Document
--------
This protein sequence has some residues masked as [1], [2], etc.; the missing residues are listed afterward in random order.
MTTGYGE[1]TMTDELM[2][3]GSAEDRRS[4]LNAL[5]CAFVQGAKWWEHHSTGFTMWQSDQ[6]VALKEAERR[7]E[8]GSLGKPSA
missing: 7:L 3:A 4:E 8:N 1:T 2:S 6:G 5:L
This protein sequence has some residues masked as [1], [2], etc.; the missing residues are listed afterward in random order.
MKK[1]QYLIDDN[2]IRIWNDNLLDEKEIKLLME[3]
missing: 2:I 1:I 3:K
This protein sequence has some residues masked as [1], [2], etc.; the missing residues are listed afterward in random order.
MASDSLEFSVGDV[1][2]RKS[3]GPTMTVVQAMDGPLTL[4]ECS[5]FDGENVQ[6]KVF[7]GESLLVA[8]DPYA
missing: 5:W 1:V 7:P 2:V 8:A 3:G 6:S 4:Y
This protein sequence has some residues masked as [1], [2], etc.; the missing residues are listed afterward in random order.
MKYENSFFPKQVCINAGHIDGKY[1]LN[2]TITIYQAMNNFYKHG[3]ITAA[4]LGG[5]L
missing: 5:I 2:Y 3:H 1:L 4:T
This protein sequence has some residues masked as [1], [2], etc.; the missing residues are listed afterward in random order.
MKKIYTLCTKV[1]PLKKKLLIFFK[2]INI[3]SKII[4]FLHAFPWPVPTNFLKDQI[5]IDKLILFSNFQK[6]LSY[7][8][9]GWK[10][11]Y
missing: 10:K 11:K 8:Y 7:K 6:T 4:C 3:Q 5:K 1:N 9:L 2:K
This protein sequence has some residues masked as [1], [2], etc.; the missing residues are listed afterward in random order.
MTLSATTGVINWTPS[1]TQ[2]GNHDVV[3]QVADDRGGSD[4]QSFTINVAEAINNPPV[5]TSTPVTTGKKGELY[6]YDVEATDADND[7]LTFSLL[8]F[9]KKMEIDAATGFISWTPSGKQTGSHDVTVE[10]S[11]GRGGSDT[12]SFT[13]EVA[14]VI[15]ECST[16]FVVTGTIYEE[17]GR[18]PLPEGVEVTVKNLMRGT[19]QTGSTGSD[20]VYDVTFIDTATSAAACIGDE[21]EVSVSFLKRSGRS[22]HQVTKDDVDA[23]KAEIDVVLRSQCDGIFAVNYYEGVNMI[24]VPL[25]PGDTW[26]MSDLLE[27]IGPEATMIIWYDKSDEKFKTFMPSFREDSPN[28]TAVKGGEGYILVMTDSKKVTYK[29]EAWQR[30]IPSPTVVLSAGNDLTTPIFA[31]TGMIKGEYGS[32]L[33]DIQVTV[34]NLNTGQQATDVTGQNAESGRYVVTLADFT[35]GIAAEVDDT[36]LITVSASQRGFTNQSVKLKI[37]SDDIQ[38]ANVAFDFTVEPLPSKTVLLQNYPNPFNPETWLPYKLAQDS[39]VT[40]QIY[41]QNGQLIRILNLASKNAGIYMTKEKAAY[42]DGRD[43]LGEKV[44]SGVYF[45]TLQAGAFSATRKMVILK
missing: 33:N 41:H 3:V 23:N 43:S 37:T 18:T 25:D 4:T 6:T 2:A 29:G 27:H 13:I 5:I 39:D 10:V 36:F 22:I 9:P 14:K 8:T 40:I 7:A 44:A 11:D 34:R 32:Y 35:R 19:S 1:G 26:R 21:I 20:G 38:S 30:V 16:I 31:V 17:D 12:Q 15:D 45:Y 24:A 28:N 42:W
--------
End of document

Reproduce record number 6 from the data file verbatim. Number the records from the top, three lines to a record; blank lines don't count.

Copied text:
This protein sequence has some residues masked as [1], [2], etc.; the missing residues are listed afterward in random order.
MTLSATTGVINWTPS[1]TQ[2]GNHDVV[3]QVADDRGGSD[4]QSFTINVAEAINNPPV[5]TSTPVTTGKKGELY[6]YDVEATDADND[7]LTFSLL[8]F[9]KKMEIDAATGFISWTPSGKQTGSHDVTVE[10]S[11]GRGGSDT[12]SFT[13]EVA[14]VI[15]ECST[16]FVVTGTIYEE[17]GR[18]PLPEGVEVTVKNLMRGT[19]QTGSTGSD[20]VYDVTFIDTATSAAACIGDE[21]EVSVSFLKRSGRS[22]HQVTKDDVDA[23]KAEIDVVLRSQCDGIFAVNYYEGVNMI[24]VPL[25]PGDTW[26]MSDLLE[27]IGPEATMIIWYDKSDEKFKTFMPSFREDSPN[28]TAVKGGEGYILVMTDSKKVTYK[29]EAWQR[30]IPSPTVVLSAGNDLTTPIFA[31]TGMIKGEYGS[32]L[33]DIQVTV[34]NLNTGQQATDVTGQNAESGRYVVTLADFT[35]GIAAEVDDT[36]LITVSASQRGFTNQSVKLKI[37]SDDIQ[38]ANVAFDFTVEPLPSKTVLLQNYPNPFNPETWLPYKLAQDS[39]VT[40]QIY[41]QNGQLIRILNLASKNAGIYMTKEKAAY[42]DGRD[43]LGEKV[44]SGVYF[45]TLQAGAFSATRKMVILK
missing: 33:N 41:H 3:V 23:N 43:S 37:T 18:T 25:D 4:T 6:T 2:A 29:G 27:H 13:I 5:I 39:D 10:V 36:F 22:I 9:P 14:K 8:T 40:I 7:A 44:A 11:D 34:R 32:Y 35:R 19:S 1:G 26:R 21:I 20:G 38:S 30:V 16:I 31:V 17:D 12:Q 15:D 45:Y 24:A 28:N 42:W